29 percent of students passed both the math and English language arts ISTEP tests last spring at TPS — it’s one of the lowest performing schools in Marion County.

Alex Medler is vice president of research for the National Association of Charter School Authorizers. He works with authorizers like the mayor’s office to make sure they’re following best practices.

“People don’t close mediocre charter schools. They close charter schools that are doing quite badly indeed,” Medler says.

Elle Moxley / StateImpact Indiana

A parent holds up a sign during a rally to support The Project School. As they marched from a nearby park to the school, they chanted, 'Mayor Ballard, we've got the power. If you can't hear us, we'll shout louder.'

Medler says TPS’s seven-year charter was too long because research indicates four or five years is long enough to tell if a school will be successful.

But many TPS parents disagreed. In a meeting with the mayor, school leaders said a significant number of students came from struggling Indianapolis Public Schools and needed more time to reach grade level expectations.

Medler isn’t buying it.

“The existence of a traditional school that is worse is not a good reason to keep a bad charter school that’s not meeting standards open,” Medler says.

Medler says he’s seen what’s happening in Indiana before — in Michigan and other states who have had charter schools for longer. Initially, he says parents react with frustration and anger when an authorizing agency pulls the plug on a particular school. But over time, he says they become more familiar with the process and don’t want to keep their children in a charter that’s failed to meet accountability standards.

“We’ll vest some power into some entities in order to award charters with the promise that they will open up good schools, that they will hold these schools accountable, and close them if they’re not performing.”
—Russ Simnick, Indiana Public Charter Schools Association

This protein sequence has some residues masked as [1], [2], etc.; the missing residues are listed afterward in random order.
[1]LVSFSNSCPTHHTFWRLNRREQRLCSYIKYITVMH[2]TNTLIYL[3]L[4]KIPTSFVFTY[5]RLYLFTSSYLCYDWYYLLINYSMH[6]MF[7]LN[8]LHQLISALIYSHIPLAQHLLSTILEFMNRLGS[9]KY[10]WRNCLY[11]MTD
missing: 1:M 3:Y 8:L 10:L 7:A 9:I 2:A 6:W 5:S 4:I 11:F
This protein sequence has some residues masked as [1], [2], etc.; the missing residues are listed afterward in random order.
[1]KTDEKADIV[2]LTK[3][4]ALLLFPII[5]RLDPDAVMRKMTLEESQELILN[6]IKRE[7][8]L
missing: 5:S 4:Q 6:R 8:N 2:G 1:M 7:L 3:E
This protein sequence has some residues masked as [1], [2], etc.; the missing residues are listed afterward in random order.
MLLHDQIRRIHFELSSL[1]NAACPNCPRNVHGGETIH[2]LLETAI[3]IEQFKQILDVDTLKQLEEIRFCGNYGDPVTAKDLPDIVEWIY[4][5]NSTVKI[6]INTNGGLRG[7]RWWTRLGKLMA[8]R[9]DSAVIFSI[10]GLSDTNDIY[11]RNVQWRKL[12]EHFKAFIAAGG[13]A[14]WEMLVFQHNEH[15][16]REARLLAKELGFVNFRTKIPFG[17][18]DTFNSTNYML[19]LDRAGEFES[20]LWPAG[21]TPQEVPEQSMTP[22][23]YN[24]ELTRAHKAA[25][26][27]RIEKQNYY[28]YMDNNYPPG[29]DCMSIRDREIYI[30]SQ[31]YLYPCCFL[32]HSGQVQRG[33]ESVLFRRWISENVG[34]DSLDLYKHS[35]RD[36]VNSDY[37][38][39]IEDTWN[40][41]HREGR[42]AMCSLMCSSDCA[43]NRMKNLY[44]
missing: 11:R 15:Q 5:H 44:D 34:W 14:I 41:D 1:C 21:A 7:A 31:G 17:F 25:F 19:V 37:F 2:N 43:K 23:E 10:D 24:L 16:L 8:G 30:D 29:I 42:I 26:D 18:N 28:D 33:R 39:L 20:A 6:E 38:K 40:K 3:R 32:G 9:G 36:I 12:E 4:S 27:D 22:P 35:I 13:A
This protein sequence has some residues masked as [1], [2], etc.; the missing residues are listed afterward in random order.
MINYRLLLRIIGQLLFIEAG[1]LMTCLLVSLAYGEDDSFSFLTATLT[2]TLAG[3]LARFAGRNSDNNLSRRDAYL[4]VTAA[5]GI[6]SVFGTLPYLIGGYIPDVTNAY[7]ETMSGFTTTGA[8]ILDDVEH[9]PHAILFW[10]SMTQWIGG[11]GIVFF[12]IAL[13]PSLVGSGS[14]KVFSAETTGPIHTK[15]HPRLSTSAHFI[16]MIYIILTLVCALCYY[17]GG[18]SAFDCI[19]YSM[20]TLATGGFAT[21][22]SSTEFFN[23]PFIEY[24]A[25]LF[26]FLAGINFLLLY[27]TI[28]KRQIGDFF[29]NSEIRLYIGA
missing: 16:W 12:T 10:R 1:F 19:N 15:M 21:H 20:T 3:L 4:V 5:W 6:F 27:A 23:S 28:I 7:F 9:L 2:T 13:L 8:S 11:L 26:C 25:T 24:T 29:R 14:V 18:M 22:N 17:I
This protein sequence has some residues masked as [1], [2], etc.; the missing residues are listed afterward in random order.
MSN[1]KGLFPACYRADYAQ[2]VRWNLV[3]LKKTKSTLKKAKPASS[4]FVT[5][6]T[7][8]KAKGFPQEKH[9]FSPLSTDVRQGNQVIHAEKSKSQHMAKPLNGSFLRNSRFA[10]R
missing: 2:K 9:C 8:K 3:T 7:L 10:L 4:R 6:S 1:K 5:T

Comments on stories StateImpact has written about TPS focus on why parents would want to keep their students at a school that’s struggling.

Jeffrey Henig is a professor of political science at Teachers College Columbia University. He says it’s not unusual for parents to defend a failing school if it’s one they chosen, not one their children have been forced to attend.

“Often they feel like they’re pioneers and the school is struggling through early development pangs,” he says.

Henig says as far as he knows, Indianapolis is the only city in the country where the mayor can authorize charter schools. But he adds that closing a school is always controversial, no matter who pulls the charter.

The Project School Continued To Recruit Students

In a bizarre turn of events, the school ended up with a booth at its own enrollment fair after a judge stopped the mayor from closing the school until the issue could go to court. There, more than 220 parents signed letters stating their intention to send their children to the school.

Maxwell told she would use what happened at her daughter’s school as a teachable moment.

“Mayor Ballard gave me the chance to still take project-based education and teach my children how their government works and how when does not work for them the way they want it to, how to effectively and peacefully challenge that government,” says Maxwell.

Parents plan to meet Wednesday to discuss how to move forward. The schools at last week’s enrollment fair don’t have enough open spots to accomodate every TPS student, and some parents have said they’ll homeschool their kids until school leaders can find a new sponsor.

On Facebook, school founder Tarrey Banks posted he still planned to teach this year.

“This is a defining moment … not a defeat,” Banks wrote. “I’m convinced of that.”

WFIU reporter Julie Rawe contributed to this report.